The goal of Class Struggle is to teach people about how capitalism really works, at least according to Marxist theory. Each player plays a class (Workers, Capitalists, Farmers, etc.) because individuals aren’t the real players in capitalist societies. Each class moves towards the center of the board collecting assets and suffering penalties. The strategy is to accumulate as many assets as you can until the Revolution arrives. If you have the most assets when the Revolution comes, you win the game.
The game isn’t terribly fun to play, as one would expect from a game emphasizing oppression, unfairness and struggle. But much fun can be had reading the rules and the “chance” cards that give you assets. For example, the expanded “Full Rules” for deciding who gets to play the Capitalist class are designed to show players unfairness towards women and ethnic minorities: “Full Rules calls for the following: beginning with the lightest White male and ending with the darkest Black female, everyone takes turns with the Genetic die to see who throws capitalist class first.” I’m proud to say that I’ve won a few games, despite my modest disadvantage as a Latino male.
The chance cards are great fun. These two examples are for the Capitalist class:
“You are caught feeling sorry for the Workers. Victory in class struggle comes to people who think about their own class. Miss two turns at the dice.”
“Paperback edition of Marx/Engels Collected Writings (100 volumes) sweeps the country. Your days are numbered. 2 debits.”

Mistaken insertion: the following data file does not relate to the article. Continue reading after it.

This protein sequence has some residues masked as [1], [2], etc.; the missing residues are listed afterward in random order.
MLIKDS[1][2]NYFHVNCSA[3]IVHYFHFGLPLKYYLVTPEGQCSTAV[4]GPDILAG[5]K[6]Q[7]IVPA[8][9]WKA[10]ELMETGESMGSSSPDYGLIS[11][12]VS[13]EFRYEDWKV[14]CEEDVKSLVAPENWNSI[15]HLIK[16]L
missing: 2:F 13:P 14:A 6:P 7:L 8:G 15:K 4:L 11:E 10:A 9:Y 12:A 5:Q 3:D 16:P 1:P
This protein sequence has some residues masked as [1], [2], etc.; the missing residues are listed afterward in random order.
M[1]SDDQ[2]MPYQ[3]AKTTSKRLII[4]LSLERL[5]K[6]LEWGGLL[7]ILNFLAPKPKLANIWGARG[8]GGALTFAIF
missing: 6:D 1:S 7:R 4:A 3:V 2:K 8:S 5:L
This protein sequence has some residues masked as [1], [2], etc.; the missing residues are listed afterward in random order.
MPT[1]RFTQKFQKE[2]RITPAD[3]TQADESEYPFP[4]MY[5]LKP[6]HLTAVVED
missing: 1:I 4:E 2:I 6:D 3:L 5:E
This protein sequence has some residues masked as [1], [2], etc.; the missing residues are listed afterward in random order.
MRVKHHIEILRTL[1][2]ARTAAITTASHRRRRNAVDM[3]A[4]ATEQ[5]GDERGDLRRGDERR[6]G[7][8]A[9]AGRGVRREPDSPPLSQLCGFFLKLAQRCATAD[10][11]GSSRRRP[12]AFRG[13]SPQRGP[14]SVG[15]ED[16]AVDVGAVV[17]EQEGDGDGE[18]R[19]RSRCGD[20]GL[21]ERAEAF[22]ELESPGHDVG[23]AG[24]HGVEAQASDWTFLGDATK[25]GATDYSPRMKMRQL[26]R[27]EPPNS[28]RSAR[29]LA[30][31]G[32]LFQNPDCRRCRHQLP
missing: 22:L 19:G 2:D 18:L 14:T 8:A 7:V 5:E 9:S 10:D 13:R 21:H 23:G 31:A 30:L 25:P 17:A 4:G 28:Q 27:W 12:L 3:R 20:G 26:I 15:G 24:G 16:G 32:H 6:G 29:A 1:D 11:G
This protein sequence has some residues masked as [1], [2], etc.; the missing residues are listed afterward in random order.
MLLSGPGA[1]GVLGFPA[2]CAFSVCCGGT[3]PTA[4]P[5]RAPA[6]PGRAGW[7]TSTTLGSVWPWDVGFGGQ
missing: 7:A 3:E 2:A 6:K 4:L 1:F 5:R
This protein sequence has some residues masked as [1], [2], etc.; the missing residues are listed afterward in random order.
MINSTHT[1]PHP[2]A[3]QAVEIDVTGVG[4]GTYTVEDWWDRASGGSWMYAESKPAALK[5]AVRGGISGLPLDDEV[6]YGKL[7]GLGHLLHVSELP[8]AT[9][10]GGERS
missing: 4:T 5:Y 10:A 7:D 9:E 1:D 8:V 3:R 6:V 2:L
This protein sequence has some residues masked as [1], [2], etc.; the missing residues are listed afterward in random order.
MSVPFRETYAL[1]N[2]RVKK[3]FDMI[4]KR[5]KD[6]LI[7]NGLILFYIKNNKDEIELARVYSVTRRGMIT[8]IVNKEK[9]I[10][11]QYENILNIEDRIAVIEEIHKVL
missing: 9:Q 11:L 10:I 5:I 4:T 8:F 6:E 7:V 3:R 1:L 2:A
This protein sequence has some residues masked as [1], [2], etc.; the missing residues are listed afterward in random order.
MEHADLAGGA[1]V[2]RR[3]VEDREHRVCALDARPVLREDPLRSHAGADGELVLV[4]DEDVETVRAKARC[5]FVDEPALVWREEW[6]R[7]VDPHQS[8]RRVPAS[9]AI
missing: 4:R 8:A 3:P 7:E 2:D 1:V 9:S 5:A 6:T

These are for the Workers:
“Workers finally understand that with America’s wealth and democratic traditions, socialism here will be different than what exists in Russia and China. A biggie – worth 5 assets.”
“Together with your fellow workers, you have occupied your factory and locked your boss in the toilet. Capitalists miss 2 turns at the dice.”
These two chance cards are counter-Marginal Revolutionary:
“All your propaganda says a person is free when the Government lets him alone. But almost everything one wants to do or have costs money, so only Capitalists are really free.”
“You publish an ‘educational’ booklet to explain that in capitalism people – as consumers – vote for what they want with their dollars. You neglect to mention that in most industries, a few firms without any effective competition decide what to produce and what to charge, or that Capitalists who have the most dollars have the most votes. Give each class in the game 1 asset so they have money to buy your booklet.”
The game has other fun rules like the nuclear showdown option: if capitalists push the button, no one wins! Bertell Ollman might be interested in knowing copies are selling for about $15 on Ebay.